You and your friend are at a restaurant, and the waiter asks your friend what she'd like to eat. And then the waiter asks your friend what you'd like to eat, too.
Are you invisible? Perhaps you're perceived to be incapable of making the decision, or articulating it. Or maybe, for some reason, the waiter feels fine talking to your friend, but uncomfortable talking to you. This perplexing situation is not so uncommon for some people living with disabilities. "I usually say, 'Excuse me, will you ask me the question, please?'" says Ryan McGraw, a 30-year-old yoga teacher with cerebral palsy. "It's dehumanizing."
So why would someone not address McGraw, who talks a little slower and has impaired movement and coordination?
"When people can't relax, they're fearful, and they simply choose not to interact with people with disabilities," says Carol Glazer, president of the National Organization on Disability. "And that's so unfortunate because it only perpetuates the stereotypes and fears that people have."
McGraw speculates that some people get nervous talking to him or don't engage because they simply fear the unknown. Maybe they've never met anyone like him before. "I don't think that's bad or wrong," he says. "It's normal human response." But interacting with people with disabilities doesn't need to be nerve-racking.
Ryan Gambrell, a project manager in San Diego who is 4 feet 2 inches tall, points out, "I think even if you left a blank line at the end of your title and asked 'How to Interact With People,' you could apply two things – respect and sincerity – to just about anyone, and they would appreciate you for it."
Think the Golden Rule and basic communication skills – eye contact, respect for personal space and talking to adults like adults. Rethink, perhaps, some vocabulary. Practice person-first language: A person with autism or a person who is blind, instead of an autistic person or blind person. (Check out a list of person-first examples here.) And while it fits the person-first structure, even "people with disabilities," is an imperfect phrase, as there are many individuals with specific kinds of abilities and disabilities. Correct more subtle normative terms, too, such as "typical," "healthy" and "able-bodied."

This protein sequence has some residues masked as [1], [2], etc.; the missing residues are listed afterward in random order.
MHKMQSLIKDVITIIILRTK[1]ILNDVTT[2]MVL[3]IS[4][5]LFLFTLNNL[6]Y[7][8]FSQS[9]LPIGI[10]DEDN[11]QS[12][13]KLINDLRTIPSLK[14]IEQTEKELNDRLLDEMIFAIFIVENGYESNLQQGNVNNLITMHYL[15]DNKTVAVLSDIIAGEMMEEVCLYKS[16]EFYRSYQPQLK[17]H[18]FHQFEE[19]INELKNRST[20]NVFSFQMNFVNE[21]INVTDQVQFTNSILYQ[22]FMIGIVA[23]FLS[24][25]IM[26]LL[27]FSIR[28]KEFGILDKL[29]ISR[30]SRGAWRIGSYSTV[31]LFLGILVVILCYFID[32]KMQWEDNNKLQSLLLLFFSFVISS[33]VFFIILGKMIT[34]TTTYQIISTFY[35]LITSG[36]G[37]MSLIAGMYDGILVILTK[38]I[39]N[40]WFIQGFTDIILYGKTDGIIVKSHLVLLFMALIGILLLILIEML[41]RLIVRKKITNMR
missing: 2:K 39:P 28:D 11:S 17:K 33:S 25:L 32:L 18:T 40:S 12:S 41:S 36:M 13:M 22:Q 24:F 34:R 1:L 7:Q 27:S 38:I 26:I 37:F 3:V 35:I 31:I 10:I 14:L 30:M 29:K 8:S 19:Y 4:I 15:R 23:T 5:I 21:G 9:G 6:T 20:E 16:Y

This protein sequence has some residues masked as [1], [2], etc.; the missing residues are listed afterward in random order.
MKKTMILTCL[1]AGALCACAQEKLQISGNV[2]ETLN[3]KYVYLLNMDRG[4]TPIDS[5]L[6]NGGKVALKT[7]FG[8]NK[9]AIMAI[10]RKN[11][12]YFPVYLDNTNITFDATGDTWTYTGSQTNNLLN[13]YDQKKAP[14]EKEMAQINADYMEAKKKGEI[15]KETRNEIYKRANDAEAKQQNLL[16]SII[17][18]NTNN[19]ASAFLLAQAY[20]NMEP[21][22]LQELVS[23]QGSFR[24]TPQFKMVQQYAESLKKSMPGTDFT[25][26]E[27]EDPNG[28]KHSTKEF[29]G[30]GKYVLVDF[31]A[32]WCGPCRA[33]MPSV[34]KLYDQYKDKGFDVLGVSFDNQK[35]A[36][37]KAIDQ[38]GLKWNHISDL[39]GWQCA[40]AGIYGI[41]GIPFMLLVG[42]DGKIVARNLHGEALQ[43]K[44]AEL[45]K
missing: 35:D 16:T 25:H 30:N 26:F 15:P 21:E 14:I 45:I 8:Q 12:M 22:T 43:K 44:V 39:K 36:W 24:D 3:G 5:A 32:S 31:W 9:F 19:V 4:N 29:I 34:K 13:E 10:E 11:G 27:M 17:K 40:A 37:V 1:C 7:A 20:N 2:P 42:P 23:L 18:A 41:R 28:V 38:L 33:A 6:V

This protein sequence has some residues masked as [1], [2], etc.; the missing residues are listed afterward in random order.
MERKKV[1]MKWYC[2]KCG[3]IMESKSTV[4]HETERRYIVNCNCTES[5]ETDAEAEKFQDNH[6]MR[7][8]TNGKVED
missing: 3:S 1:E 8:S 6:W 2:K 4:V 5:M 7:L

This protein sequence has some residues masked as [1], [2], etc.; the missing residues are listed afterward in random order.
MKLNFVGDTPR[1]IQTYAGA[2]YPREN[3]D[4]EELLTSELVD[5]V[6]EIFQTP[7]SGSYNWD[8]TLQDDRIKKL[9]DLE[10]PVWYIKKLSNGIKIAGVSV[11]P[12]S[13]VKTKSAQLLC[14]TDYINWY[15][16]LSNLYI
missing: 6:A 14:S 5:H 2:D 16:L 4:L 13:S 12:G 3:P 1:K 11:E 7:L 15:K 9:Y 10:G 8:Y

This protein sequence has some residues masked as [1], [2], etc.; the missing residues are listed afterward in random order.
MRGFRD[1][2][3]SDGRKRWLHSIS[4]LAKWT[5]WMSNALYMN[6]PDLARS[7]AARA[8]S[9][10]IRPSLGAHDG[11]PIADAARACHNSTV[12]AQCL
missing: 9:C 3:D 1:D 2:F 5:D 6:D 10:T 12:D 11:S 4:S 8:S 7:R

[Read: An All-Out Assault on Autism.]
"Person-first is not just an etiquette rule or the politically correct thing to do; it comes from a way of thinking about the person," Glazer says. One of her sons, Jacob, is 21 years old and has hydrocephalus, which means excess fluid has accumulated in his brain. "We have to overcome language that isn't person-first, because when someone calls my son a hydrocephalic, that's who he is to them. They're going to treat him differently," Glazer says. Jacob has cognitive disabilities, and people talk slowly to him like he's a small child, but his mother says he's quite clever and intelligent. "[People] tell me how cute his is – how sweet he is, but a 21 year old would rather be clever than cute" she says.
This is familiar territory for McGraw, who remembers how when he was a Boy Scout as a teenager, his peers often talked to him as if he was 5 years old. People change their tone when talking to Sarah Schaffer, too. Although she's 18 years old and preparing to attend college next month, people sometimes talk to her in a "weird, high-pitched" voice because she has Down syndrome. "It really annoys me when people act weird around me," she says. "I'd rather they talk to me like anybody else."
Patricia Wright, national director of autism services at Easter Seals, a nonprofit that provides services to help children and adults with disabilities, shares Schaffer's sentiment. "Think: How would I interact with anybody else," she says. "I think there's anxiety that comes from this perception that there's some magic way you're supposed to interact with someone. There isn't … In the same way we respect humans, we respect humans with disabilities."